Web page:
Russians prefer their Lay's potato chips dusted in caviar and crab flavors. The Chinese like their Oreos stuffed with mango and orange cream. And in Spain, Kellogg's All-Bran cereal is served floating in hot coffee instead of cold milk.
Americans might get squeamish at the thought of their favorite snacks being tweaked. But what works in the U.S. doesn't always work everywhere.
In other words, Lee Linthicum, a market researcher, says: "It can't be some generic mix of spices that might fool an American."
Food makers long have tinkered with their products to appeal to regional tastes, but getting the recipe just right is becoming more important than ever. That's partly because people in developing nations such as China and India are gaining more of an appetite for American-style "on-the-go" foods as they work longer hours and have less time to cook. But it's mostly because snack makers increasingly are looking for growth in other parts of the world as sales slow at home.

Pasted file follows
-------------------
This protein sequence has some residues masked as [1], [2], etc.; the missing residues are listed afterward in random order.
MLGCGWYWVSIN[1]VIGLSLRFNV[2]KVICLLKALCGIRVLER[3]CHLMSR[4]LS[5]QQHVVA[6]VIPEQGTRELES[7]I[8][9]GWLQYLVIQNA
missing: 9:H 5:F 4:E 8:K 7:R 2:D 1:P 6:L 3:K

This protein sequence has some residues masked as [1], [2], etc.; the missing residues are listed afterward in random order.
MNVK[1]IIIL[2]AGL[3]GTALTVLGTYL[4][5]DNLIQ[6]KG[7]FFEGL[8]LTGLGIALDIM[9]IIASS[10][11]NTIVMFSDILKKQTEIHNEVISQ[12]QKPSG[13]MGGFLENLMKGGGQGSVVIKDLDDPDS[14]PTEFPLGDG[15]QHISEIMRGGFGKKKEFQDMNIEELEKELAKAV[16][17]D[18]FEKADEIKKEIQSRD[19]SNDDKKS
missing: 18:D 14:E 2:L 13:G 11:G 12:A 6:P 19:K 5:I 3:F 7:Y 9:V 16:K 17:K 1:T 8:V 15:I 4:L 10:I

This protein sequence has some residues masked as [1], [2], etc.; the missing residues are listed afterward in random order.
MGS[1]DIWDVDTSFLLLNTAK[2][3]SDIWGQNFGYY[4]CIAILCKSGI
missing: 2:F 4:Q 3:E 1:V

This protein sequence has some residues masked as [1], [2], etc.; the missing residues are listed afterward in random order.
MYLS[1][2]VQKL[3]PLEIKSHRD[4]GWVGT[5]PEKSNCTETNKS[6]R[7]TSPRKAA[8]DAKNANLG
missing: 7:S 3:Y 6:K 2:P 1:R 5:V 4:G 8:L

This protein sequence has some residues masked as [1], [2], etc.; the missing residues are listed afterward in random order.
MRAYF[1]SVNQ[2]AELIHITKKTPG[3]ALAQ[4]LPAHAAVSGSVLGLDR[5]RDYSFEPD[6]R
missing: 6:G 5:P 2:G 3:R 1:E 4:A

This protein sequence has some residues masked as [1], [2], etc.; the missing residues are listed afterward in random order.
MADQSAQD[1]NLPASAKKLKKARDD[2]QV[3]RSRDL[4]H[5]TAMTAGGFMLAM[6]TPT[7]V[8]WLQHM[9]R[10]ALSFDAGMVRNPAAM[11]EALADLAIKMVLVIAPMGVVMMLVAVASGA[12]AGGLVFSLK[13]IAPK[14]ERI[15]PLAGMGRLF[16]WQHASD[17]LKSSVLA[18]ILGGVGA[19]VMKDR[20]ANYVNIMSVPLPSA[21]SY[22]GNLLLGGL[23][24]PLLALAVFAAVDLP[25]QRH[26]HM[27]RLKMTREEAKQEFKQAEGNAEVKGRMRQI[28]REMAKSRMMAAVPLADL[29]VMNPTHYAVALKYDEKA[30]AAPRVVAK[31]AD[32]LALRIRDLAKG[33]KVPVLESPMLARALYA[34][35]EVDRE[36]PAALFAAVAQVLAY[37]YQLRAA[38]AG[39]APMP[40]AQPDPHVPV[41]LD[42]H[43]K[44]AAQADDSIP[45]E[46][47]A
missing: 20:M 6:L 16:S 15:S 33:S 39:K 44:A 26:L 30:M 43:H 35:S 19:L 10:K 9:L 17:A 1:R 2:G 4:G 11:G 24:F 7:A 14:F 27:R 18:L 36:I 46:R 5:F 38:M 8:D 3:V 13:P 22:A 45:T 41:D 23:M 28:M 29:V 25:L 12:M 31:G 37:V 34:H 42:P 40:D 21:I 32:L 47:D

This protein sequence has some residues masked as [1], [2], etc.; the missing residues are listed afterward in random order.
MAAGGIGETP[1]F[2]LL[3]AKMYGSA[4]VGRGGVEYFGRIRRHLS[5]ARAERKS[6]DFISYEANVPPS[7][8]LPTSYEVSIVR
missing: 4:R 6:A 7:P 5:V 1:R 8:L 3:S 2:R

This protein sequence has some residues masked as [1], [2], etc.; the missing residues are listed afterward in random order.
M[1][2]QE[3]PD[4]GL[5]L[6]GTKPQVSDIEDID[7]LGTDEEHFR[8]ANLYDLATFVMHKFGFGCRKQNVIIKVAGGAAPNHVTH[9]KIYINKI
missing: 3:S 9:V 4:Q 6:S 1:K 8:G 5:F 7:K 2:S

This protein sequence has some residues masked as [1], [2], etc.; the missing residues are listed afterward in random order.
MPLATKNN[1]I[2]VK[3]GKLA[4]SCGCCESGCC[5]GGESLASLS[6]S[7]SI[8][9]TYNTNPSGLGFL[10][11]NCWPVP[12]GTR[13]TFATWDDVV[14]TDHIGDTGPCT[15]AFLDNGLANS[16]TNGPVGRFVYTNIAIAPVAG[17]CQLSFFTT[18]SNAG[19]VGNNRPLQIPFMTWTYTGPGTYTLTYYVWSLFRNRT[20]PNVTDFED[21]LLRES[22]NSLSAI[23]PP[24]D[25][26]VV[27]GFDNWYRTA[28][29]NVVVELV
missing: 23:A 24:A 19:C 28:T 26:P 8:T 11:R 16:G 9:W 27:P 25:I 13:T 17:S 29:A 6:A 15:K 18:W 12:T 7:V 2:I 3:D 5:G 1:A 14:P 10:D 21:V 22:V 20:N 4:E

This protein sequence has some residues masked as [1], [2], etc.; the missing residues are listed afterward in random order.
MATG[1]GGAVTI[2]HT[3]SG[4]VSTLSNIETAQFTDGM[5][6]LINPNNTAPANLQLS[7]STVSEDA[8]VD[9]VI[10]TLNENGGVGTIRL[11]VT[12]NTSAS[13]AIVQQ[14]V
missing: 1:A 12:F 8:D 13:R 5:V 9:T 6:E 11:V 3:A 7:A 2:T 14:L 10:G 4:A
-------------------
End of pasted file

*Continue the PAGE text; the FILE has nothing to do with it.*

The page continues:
Growth in the snack food industry has been virtually flat in the U.S. for the past two years, according to market research firm Euromonitor. Meanwhile, combined sales in China, Brazil and Russia – three major developing markets – rose 15 percent in 2010 and 11 percent last year to $17 billion. That's half the size of the U.S. market but it's growing.